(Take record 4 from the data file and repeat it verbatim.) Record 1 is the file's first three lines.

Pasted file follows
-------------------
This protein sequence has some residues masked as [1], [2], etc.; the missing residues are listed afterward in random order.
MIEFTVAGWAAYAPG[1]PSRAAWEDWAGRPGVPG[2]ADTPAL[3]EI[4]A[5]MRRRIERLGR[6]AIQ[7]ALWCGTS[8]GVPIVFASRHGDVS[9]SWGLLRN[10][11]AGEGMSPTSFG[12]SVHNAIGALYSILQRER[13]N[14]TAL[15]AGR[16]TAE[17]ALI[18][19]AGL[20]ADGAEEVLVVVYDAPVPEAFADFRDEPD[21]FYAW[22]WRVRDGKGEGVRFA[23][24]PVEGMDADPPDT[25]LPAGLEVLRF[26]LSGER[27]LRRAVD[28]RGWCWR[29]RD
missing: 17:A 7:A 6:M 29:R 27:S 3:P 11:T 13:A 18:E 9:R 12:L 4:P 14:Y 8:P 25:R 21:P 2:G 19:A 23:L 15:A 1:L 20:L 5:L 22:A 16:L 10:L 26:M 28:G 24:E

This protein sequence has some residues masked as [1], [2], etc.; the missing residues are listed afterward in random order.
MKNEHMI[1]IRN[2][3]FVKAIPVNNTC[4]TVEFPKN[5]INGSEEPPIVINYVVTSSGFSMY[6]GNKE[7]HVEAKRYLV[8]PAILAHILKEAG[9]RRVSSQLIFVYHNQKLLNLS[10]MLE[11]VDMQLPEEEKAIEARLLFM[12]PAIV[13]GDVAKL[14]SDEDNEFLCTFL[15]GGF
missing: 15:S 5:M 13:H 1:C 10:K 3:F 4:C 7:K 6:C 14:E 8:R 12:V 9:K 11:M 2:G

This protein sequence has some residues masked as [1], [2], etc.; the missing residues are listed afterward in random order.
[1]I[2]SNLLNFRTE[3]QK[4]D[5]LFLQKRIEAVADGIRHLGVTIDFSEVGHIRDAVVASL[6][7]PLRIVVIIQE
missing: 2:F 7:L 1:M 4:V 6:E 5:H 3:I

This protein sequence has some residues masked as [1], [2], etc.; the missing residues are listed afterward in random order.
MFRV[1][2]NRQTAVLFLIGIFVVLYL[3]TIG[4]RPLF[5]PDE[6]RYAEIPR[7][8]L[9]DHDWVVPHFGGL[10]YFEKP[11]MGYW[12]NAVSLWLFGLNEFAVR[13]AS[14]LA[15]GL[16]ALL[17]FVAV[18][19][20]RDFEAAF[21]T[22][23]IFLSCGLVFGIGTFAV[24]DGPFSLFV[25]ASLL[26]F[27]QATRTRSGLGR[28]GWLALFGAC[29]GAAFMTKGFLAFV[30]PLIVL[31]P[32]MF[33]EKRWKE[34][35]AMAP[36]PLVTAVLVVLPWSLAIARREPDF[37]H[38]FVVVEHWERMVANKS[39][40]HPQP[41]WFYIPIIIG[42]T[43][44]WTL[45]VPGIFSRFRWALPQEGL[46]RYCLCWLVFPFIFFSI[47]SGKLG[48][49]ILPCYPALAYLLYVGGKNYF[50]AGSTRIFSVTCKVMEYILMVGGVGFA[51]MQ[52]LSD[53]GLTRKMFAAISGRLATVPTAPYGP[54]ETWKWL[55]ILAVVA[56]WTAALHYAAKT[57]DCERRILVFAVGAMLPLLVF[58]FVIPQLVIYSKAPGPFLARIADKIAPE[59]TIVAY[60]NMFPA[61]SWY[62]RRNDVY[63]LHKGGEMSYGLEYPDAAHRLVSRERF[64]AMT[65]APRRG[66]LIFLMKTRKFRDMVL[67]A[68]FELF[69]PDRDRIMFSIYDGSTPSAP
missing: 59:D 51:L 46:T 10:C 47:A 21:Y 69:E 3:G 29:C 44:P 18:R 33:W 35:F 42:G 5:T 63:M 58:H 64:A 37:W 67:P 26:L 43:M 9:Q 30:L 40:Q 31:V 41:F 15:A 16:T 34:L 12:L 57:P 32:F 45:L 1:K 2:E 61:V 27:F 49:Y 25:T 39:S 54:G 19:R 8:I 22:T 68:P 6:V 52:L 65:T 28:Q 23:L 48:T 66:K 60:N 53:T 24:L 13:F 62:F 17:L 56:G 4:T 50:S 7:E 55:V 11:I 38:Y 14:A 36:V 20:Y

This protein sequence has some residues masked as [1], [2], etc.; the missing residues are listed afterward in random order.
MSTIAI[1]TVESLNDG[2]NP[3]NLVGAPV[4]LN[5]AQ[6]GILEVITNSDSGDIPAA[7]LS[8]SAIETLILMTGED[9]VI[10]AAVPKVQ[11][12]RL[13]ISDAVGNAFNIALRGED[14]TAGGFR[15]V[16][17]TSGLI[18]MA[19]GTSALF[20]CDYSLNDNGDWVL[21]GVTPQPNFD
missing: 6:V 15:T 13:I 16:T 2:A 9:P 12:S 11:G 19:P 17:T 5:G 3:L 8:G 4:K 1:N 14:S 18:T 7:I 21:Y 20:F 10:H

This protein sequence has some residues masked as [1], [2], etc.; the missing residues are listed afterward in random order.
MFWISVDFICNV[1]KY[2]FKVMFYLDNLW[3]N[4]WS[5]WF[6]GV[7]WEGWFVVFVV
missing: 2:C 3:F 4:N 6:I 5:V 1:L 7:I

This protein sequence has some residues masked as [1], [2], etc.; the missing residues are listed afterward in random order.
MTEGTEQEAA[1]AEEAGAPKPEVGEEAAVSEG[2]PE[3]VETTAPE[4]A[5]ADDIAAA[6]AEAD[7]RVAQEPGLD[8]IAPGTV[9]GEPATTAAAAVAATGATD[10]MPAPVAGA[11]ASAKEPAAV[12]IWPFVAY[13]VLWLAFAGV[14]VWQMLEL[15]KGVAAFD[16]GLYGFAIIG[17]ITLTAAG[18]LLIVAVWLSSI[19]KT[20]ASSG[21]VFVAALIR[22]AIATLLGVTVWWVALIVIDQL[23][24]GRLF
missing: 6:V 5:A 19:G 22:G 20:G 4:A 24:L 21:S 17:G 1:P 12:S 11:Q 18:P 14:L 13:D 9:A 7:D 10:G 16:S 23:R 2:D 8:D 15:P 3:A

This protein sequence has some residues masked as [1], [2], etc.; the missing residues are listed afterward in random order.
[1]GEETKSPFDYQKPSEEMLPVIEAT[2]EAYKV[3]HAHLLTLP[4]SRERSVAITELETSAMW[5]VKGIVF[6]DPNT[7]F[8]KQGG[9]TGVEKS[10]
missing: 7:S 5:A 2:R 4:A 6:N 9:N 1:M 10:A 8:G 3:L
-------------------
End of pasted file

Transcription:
This protein sequence has some residues masked as [1], [2], etc.; the missing residues are listed afterward in random order.
MFRV[1][2]NRQTAVLFLIGIFVVLYL[3]TIG[4]RPLF[5]PDE[6]RYAEIPR[7][8]L[9]DHDWVVPHFGGL[10]YFEKP[11]MGYW[12]NAVSLWLFGLNEFAVR[13]AS[14]LA[15]GL[16]ALL[17]FVAV[18][19][20]RDFEAAF[21]T[22][23]IFLSCGLVFGIGTFAV[24]DGPFSLFV[25]ASLL[26]F[27]QATRTRSGLGR[28]GWLALFGAC[29]GAAFMTKGFLAFV[30]PLIVL[31]P[32]MF[33]EKRWKE[34][35]AMAP[36]PLVTAVLVVLPWSLAIARREPDF[37]H[38]FVVVEHWERMVANKS[39][40]HPQP[41]WFYIPIIIG[42]T[43][44]WTL[45]VPGIFSRFRWALPQEGL[46]RYCLCWLVFPFIFFSI[47]SGKLG[48][49]ILPCYPALAYLLYVGGKNYF[50]AGSTRIFSVTCKVMEYILMVGGVGFA[51]MQ[52]LSD[53]GLTRKMFAAISGRLATVPTAPYGP[54]ETWKWL[55]ILAVVA[56]WTAALHYAAKT[57]DCERRILVFAVGAMLPLLVF[58]FVIPQLVIYSKAPGPFLARIADKIAPE[59]TIVAY[60]NMFPA[61]SWY[62]RRNDVY[63]LHKGGEMSYGLEYPDAAHRLVSRERF[64]AMT[65]APRRG[66]LIFLMKTRKFRDMVL[67]A[68]FELF[69]PDRDRIMFSIYDGSTPSAP
missing: 59:D 51:L 46:T 10:C 47:A 21:Y 69:E 3:G 29:C 44:P 18:R 33:W 35:F 42:G 5:T 63:M 58:H 64:A 37:W 67:P 26:L 43:M 9:Q 30:L 40:Q 31:V 41:F 15:A 16:T 34:L 12:L 57:P 32:F 45:L 1:K 2:E 61:V 27:F 49:Y 25:T 39:S 54:G 19:R 8:I 22:T 68:P 6:V 52:L 65:T 28:Q 23:L 48:T 66:K 60:N 53:T 24:L 13:F 62:F 17:L 56:G 4:T 50:S 7:E 55:V 11:I 38:Y 14:A 36:V 20:Y